BITC report claims that retaining older workers could potentially boost the UK economy by £88 billion

According to figures released by the Office for National Statistics (ONS) and a three part report published by Business in the Community (BITC), just over a million people aged 50 or over have been pushed out of work involuntarily and are actively looking to return to the workplace. The report claims that these ‘missing million’ older workers could potentially boost the UK economy by £88 billion, if they were able to stay in work for longer.

This number is steadily rising, due to reasons including redundancy, ill health, early retirement and most significantly unconscious bias and discrimination, with age still considered a ‘taboo’ subject in the workplace.

With an ageing population on track for approximately 19 million people over the age of 65 by 2050, BITC’s three part ‘Missing Million’ report series highlights the value of older workers, making recommendations to Government and responsible employers at a time when there is much discussion and growing business engagement in how we can all collectively support longer working lives.

Building on the progress older worker business champion Dr. Ros Altmann has made, working tirelessly to promote the fuller working lives message, the report highlights the fact that the first person to live to 150 has already been born and that we cannot continue to write off workers who have so much more to contribute. With State Pension Age (SPA) due to rise to 66 by 2020, as gatekeepers to employment and people’s livelihood, businesses and recruitment agencies have a very significant part to play in bringing forward much-needed change, embracing the exponential benefits of a multi-generational workforce and age diversity. With so many older workers locked out of the labour market, they hold the key to letting them back in.

BITC’s Age at Work campaign, to which their ‘missing million’ report series is central. shares an aligned vision with the fuller working lives message; the time to build a strong, competitive economy that provides support and opportunities for all its members, is now.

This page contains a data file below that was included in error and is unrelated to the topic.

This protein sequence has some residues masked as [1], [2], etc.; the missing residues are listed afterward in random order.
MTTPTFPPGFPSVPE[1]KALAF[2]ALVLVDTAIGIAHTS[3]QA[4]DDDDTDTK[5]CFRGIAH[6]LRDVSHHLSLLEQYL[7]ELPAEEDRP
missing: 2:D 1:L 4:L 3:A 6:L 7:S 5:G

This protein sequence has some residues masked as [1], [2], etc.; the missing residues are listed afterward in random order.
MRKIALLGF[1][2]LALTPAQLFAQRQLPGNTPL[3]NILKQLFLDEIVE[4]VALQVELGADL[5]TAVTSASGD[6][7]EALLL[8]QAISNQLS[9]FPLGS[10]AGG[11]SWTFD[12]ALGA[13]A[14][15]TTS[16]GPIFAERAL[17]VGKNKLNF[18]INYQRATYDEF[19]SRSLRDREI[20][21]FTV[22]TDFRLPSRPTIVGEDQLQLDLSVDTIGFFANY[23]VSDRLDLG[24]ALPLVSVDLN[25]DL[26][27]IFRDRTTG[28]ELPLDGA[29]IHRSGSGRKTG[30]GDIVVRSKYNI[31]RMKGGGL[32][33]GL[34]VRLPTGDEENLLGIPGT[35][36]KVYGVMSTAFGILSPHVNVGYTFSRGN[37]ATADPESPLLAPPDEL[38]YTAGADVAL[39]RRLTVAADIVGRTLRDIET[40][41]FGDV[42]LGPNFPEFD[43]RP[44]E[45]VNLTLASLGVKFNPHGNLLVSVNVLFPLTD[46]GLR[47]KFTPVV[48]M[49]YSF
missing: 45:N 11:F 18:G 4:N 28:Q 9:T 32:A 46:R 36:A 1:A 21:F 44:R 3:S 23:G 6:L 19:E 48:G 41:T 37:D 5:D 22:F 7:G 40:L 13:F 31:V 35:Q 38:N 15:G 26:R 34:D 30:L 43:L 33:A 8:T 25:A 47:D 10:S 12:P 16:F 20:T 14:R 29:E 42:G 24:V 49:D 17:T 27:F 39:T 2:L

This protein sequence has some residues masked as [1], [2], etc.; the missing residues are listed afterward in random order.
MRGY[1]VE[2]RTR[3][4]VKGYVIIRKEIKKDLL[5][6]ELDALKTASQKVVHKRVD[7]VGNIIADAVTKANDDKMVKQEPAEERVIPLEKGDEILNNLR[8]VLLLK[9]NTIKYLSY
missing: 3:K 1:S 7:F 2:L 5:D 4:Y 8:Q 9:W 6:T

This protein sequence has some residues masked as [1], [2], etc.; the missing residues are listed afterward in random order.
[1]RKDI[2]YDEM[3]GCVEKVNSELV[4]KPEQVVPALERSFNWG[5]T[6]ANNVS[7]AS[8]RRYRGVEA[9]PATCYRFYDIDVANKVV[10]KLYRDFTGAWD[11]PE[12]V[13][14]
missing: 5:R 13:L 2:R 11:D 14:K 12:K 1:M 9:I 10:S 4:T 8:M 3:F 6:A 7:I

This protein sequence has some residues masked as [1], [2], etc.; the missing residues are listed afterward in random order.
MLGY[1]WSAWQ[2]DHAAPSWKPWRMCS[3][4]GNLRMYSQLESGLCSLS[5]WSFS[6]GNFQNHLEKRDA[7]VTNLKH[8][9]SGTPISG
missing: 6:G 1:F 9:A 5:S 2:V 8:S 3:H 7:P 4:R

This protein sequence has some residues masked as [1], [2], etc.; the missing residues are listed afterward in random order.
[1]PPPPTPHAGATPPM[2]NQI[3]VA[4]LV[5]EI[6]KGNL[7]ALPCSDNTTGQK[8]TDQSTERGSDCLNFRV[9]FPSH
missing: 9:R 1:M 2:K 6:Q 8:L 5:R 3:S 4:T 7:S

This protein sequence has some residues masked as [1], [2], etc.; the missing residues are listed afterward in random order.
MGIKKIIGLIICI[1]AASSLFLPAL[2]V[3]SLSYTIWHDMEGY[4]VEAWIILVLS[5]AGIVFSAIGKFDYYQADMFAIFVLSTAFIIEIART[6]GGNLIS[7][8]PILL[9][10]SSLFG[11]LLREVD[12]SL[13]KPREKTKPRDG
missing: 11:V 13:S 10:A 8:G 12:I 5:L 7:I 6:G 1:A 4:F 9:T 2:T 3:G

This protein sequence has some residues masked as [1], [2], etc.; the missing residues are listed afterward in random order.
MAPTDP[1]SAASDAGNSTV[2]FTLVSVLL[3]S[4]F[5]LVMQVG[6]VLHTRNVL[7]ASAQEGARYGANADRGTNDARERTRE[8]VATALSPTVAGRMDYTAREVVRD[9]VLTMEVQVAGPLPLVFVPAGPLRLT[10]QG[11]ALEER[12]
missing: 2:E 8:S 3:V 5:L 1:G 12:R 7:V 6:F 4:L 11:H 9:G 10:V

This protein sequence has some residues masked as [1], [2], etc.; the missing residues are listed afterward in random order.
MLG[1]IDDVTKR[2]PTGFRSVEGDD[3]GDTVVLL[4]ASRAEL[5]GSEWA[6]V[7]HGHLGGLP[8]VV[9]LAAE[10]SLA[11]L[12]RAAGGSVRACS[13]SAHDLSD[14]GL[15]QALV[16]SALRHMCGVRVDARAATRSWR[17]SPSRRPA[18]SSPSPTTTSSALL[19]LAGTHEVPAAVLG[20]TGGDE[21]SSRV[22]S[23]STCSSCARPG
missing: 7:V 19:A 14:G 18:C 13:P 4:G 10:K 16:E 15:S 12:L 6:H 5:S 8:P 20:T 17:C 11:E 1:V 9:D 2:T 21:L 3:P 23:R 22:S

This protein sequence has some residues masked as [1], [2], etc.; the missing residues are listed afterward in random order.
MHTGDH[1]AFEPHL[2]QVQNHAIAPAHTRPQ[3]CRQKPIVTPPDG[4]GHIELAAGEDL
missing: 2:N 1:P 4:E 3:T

Baroness Greengross, Chief Executive of the International Longevity Centre UK (ILC-UK), commented, “Older people today provide so much to society in a variety of ways, and the knowledge and skills they possess offer a massive potential for the world of work.”

“The research that has gone into The Mission Million reports underscores the importance of action in changing the way that older people are able to identify opportunities in the labour market and make successful contributions within the field of work. “Business in the Community has contributed through the development of recommendation that Government and business can consider as they continue to craft solutions to the challenges around an ageing workforce”.

Sharing an ethos of championing employment opportunities for all, social enterprise de Poel Community has been working closely with BITC to promote the longer working lives message to employers and recruitment agencies. Janice Henson, Managing Director of de Poel Community, comments: “Through this research, Business in the Community and ILC-UK are proving just how simple the process really is to nurture an inter-generational workforce, in a business of any size, in any sector.

“It is about addressing misconceptions, instilling confidence in line managers, consistency in key policies and a nurturing a flexible, supportive workplace, where all workers are provided with training and targeted development opportunities.

“For any organisation – whether you are an SME or large-blue chip, local or UK wide, operating in the private, public or third sector – you can make a huge difference in the recruitment and retention of your older employees. Through the work de Poel Community is doing, we are seeing some inspiring instances of companies that are celebrating the inclusion of older workers, and we can certainly learn from their experiences.”

The launch of ‘The Missing Million’ report series has been supported by events in London and Manchester. The campaign continues in its mission to encourage recruiters and employers to share their success stories and best practice in how to recruit, retain and develop a multi-generational workforce. To see ‘The Missing Million’ reports in full, visit